Teens are hard to scare out of the habit
Ray Lader, a 17-year-old from Punta Gorda, Fla., quit his two-year, 10-cigarettes-a-day habit for a very adult reason: his health. Lader says that the year after he picked up smoking, his baseball stats suffered: "I had fewer doubles and triples because I
Yet Lader is atypical of most teen smokers. Health warnings not only fail to stop teens from starting to smoke 23 percent of the nation's high school seniors now smoke daily, up from 17 percent eight years ago but are little help in getting them to quit, say experts. "Developmentally, your teenager is much more interested in the present than the future," says Amy Beth Taublieb, a clinical psychologist in Buffalo, N.Y. And compared with adults, teens are less likely to be treated with antismoking aids, which have not been tested in young people. So parents trying to help a teen quit need to look for other tools. "Find out what is attractive to your child about smoking and address that concern," advises Taublieb.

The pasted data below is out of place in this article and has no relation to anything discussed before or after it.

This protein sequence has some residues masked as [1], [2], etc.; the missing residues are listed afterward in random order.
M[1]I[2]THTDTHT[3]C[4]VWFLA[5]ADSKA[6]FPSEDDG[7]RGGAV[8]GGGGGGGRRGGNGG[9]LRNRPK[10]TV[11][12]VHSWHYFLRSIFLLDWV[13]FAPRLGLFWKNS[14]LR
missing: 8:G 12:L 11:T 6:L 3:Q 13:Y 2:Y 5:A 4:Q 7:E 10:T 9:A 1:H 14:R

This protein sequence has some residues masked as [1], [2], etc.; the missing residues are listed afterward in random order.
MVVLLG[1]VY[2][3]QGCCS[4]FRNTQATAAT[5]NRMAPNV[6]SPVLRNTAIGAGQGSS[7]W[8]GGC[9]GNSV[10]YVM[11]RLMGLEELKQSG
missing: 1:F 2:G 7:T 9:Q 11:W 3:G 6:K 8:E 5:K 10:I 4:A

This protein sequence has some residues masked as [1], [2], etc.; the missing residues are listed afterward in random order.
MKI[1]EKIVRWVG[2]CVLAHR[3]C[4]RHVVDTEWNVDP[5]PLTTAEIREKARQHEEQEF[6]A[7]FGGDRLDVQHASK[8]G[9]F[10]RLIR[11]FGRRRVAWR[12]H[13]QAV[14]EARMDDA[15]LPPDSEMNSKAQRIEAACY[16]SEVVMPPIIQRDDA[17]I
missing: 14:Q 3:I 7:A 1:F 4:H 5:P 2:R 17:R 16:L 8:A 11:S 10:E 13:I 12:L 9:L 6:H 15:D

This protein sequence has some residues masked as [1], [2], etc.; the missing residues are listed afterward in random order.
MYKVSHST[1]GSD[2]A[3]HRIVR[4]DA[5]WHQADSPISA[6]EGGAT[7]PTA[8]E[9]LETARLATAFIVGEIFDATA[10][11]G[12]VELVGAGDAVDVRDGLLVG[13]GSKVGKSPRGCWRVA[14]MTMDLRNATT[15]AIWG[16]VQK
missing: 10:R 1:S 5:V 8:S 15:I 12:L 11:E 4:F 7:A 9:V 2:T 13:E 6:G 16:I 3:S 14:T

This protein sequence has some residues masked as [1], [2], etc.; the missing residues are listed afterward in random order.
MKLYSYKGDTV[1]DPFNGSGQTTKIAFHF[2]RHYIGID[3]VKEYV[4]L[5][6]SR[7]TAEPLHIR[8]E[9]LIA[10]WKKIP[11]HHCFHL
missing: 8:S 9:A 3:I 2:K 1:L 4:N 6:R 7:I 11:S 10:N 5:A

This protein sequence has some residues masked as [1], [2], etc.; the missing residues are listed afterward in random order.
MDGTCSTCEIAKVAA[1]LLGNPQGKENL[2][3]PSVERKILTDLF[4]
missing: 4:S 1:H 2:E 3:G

Kids smoke to fit in, assert their maturity, rebel, control their appetite, and relieve stress. If the smoking is stress related, figure out the source of the trouble and help the child find other ways to cope. If a teen relies on cigarettes for weight control, Taublieb says, ask how many pounds he or she wants to lose and devel- op a diet and exercise plan.
Parents who smoke can set an example for their kids by quitting. And because teens often listen to their friends, peer-group support can help, says Dave Hurley, a community liaison for teen-smoking issues at Christ Hospital and Medical Center in Oak Lawn, Ill. "When teens hear from other teens that cigarettes are addictive and can cost a lot of money, it really resonates," he says. Hurley says he has helped over 240 kids between the ages of 12 and 18 stop smoking in support groups that last three weeks. Kids set a quit date, work on stress management, and learn about smoking's long-term consequences. About one third have stayed away from cigarettes.
When dealing with a stubborn teen smoker, Taublieb advises parents to keep a cool head. "Stay rational and calm," she says. "If you yell and scream, it will only reinforce it." -S.S.